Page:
Safe System has five pillars of action:
- Safe Road Use;
- Safe vehicles;
- Safe speeds;
- Safe roads and roadsides;
- post-crash response.
The key demonstrably effective strategies are:
- Encouraging use of safer modes and safer routes
- Safety conscious planning and proactive safety engineering design
- Safe separation or safe integration of mixed road use
- Managing speeds to crash protection levels
- Providing crash protective roadsides
- Providing vehicles with collision avoidance and collision injury mitigation and protection
- Deterring dangerous behaviour and ensuring compliance with key safety rules by social marketing and increased highly visible police enforcement and use of camera technologies and by providing proven driver assistance safety technologies in motor vehicles to help drivers keep to speed limits, wear seat belts, and avoid excess alcohol.
- Managing risk via driver standards e.g. graduated driver licensing.
- Fast and efficient emergency medical help, diagnosis and care.
Safe System is a shared responsibility
Safe System is a shared responsibility between government agencies at different levels and a range of multi-sectoral agencies and stakeholders (road managers, vehicle manufacturers, emergency medical system providers, safety rule compliance managers, employers, road users) to take appropriate actions to ensure that road collisions do not lead to serious or fatal injuries. Given this complex multi-agency and multi-sectoral context, it requires careful leadership by government and top management of organisations.
Safe System strategy implementation requires strengthened institutional delivery and identified good practice for all these functions is set out in two international publications produced by the World Bank and the OECD. Road safety management capacity review is recommended as an initial first step to provide a framework for all key agencies to assess strengths and weaknesses of current approaches and to identify next steps.
The UK Government has endorsed the Safe System approach in its British Road Safety Statement, December 2015.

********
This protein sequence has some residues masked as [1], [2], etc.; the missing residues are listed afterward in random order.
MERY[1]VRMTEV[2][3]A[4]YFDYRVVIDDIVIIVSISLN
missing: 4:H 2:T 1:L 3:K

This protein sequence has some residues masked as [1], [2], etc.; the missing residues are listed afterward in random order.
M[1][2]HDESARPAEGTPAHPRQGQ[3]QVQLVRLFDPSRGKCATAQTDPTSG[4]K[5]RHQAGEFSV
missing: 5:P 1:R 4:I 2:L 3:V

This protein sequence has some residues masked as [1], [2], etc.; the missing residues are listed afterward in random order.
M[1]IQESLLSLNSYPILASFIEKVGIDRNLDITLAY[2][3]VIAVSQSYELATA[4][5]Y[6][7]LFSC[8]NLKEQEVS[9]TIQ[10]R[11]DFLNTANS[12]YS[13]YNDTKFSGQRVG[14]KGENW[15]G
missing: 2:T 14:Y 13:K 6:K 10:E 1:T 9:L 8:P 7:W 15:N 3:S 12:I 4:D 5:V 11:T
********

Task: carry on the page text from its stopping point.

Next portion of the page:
This short film illustrates the Safe System approach in practice in New Zealand:
Systra, Road Safety Management Capacity Review, independent report for the Department for Transport, May 2018
The Swedish Transport Administration, Road Safety: Vision Zero on the move
International Transport Forum 2016, Zero Road Deaths and Serious Injuries: Leading a Paradigm Shift in Road Safety
Jeanne Breen, 23rd PACTS’ Westminster Lecture on Transport Safety: Managing for Ambitious Road Safety Results
Tony Bliss, 25th PACTS’ Westminster Lecture on Transport Safety: Road Safety in the 21st Century – public expectations of Government
PACTS Autumn 2015 Conference: Managing Road Safety – Safe System in practice on local and national roads
PACTS conference Aiming for Zero, March 2012, adopted a resolution calling on the UK government to develop a British version of Vision Zero.
Tingvall C (1995), The Zero Vision. In: van Holst, H., Nygren, A., Thord, R., eds Transportation, traffic safety and health: the new mobility. Proceedings of the 1st International Conference, Gothenburg, Sweden Berlin, Springer-Verlag, 1995:35–57.
OECD (2008) Towards Zero: Achieving Ambitious Road Safety Targets through a Safe System Approach. OECD, Paris
Global Road Safety Facility (GRSF) (2009), Implementing the Recommendations of the World Report on Road Traffic Injury Prevention. Country guidelines for the Conduct of Road Safety Management Capacity Reviews and the Specification of Lead Agency Reforms, Investment Strategies and Safe System Projects, World Bank, Washington DC.
SafetyCube Decision Support System https://www.roadsafety-dss.eu/#/